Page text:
The adolescent and young adult (AYA) cancer survivor network is slowly starting to build steam as more and more people begin to recognize the special needs of this demographic. AYA’s not only face a cancer diagnosis at a young age, but as a result, they may also struggle with late-effects of their treatment including infertility, heart problems, and psychological trauma. Stemming from the need to address these concerns, AYA groups have started to pop up all over the country providing a supportive gathering space, whether online or in person, for young cancer survivors to meet other people who may share a similar experience.
Arising from the need to connect young cancer survivors with one another, nature, and themselves, sprang True North Treks (TNT). We wrote about TNT in an earlier blog, but for those of you who don’t know, I’ll give you a little recap of what this great organization is all about. TNT is an organization that supports AYA’s by taking them on short term treks in nature that focus on learning mindful awareness practices, connection to other survivors, and the beauty and balance of the great outdoors. TNT believes that this is “good medicine, especially for those who find themselves in transition after cancer treatment.”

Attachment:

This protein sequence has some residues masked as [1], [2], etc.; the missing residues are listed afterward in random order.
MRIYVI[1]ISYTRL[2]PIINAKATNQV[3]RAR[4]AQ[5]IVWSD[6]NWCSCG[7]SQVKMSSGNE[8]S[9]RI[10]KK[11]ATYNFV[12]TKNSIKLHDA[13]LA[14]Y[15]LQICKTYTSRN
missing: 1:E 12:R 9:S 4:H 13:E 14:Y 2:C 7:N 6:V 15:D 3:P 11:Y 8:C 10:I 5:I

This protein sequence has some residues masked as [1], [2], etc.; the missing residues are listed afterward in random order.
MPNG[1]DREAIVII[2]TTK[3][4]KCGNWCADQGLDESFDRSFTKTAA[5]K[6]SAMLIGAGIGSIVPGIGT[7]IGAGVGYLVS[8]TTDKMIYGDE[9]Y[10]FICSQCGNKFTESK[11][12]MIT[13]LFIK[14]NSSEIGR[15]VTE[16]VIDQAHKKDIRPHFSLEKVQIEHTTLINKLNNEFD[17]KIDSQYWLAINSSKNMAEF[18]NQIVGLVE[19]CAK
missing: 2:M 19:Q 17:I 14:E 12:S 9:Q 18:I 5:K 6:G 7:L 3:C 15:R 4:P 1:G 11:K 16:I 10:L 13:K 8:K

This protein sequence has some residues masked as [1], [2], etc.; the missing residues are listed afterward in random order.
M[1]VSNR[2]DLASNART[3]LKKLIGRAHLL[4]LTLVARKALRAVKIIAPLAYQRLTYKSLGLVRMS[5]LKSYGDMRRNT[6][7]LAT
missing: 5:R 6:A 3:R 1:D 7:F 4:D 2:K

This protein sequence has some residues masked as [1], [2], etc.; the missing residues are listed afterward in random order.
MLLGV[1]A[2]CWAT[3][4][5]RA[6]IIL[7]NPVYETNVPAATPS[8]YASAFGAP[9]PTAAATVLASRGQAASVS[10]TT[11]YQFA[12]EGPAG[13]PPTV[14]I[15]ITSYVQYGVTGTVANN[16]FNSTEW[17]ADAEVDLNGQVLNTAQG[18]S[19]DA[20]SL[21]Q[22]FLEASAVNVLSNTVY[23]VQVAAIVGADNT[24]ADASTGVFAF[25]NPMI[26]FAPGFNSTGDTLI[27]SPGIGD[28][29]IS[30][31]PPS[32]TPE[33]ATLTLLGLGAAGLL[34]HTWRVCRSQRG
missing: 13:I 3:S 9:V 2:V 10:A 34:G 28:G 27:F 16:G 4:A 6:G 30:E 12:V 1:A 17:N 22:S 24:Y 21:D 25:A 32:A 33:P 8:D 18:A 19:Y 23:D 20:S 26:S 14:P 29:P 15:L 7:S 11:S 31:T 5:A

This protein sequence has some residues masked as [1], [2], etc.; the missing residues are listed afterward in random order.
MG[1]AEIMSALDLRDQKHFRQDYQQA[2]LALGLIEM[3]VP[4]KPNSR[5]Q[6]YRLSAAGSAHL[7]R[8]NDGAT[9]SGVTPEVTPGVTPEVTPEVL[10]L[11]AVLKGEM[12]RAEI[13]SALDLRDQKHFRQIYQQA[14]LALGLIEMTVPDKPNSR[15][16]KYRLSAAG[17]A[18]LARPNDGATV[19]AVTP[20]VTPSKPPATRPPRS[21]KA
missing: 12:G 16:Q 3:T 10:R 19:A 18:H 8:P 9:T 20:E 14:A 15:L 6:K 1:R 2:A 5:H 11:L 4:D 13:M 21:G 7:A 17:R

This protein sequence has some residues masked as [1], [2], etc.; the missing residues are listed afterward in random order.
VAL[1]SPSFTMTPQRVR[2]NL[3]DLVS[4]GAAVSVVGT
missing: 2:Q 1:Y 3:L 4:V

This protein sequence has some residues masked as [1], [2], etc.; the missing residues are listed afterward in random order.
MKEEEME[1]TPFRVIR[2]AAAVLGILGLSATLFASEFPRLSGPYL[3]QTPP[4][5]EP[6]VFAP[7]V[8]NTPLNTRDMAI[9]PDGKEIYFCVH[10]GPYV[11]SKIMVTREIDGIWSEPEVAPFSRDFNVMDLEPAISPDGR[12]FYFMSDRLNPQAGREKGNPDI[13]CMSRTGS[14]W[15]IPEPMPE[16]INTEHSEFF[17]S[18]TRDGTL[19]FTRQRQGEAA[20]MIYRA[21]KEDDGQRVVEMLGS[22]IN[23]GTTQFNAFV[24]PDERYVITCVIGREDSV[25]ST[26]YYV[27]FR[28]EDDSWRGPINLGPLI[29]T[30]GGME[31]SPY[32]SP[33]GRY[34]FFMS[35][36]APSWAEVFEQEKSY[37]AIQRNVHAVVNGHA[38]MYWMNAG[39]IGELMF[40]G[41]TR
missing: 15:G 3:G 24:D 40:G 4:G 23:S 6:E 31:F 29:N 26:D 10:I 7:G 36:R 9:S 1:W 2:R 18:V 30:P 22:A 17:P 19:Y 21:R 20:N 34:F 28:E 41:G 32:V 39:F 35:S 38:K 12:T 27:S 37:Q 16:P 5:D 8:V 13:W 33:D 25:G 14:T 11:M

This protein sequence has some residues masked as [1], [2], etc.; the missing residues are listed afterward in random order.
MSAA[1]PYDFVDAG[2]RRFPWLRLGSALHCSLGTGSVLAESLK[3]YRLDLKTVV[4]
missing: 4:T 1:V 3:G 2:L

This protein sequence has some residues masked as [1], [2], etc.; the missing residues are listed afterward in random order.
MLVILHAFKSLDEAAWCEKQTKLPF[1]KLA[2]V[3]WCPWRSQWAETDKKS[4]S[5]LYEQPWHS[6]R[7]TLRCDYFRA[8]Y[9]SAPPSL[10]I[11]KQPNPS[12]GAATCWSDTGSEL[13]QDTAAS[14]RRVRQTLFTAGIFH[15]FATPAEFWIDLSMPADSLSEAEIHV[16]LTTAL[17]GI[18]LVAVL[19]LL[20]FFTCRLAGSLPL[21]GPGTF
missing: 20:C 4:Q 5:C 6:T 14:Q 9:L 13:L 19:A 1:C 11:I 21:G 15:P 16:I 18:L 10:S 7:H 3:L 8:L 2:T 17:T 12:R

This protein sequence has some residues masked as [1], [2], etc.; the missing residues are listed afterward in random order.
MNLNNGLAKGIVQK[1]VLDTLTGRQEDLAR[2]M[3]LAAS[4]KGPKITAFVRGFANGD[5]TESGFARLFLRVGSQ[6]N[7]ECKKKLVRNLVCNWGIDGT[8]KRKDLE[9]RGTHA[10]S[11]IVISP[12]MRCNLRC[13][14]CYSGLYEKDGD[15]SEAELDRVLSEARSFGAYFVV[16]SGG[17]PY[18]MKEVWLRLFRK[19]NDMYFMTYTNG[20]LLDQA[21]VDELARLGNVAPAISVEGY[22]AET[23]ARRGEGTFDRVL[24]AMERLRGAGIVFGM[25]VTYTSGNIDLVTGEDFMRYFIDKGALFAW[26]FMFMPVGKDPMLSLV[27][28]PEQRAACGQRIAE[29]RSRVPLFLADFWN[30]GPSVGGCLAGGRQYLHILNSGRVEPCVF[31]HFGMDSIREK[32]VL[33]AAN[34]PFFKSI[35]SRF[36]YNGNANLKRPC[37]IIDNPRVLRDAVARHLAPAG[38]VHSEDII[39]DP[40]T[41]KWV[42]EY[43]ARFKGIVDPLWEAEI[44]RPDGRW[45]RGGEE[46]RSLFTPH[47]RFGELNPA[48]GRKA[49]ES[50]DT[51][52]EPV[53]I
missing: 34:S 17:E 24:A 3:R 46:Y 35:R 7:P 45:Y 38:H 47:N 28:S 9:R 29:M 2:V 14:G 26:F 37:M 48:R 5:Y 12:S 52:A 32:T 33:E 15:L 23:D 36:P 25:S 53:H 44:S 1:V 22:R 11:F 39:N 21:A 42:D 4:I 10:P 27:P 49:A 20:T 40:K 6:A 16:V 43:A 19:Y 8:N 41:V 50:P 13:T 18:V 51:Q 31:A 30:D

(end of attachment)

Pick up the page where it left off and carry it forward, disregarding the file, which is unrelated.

One of the great things about TNT is that they are a group totally equipped to deal with the needs of young cancer survivors, specifically they’re medical needs. Some participants on past treks have only been out of treatment for a short time and still have to deal with IV’s, medication, and fatigue. The trek leaders have the experience and proper equipment to ensure that almost any survivor can participate on one of their treks. These are not expeditions designed to push survivors to their physical limits, but rather they are excursions for the soul and the spirit.
An upcoming event that True North Treks is co-sponsoring for AYA’s is the 1st Annual Chicago SUP YACS Classic (Stand-Up Paddleboard and race, ride, and glide for Young Adult Cancer Survivors). This event is taking place on July 29th in Chicago, IL, at Montrose Beach and is open to the public. If like me, you have never been on a paddleboard in your life, but think it sounds cool, there is a stand-up paddleboard clinic (a SUP 101 if you will) that newbies can take part in near the race start. There is a small registration fee, which will go toward programming for young adults with cancer. There is nothing like Chicago in the summer (told from a true Chicagoan) and no better feeling than knowing you are doing something that will benefit so many fantastic young survivors!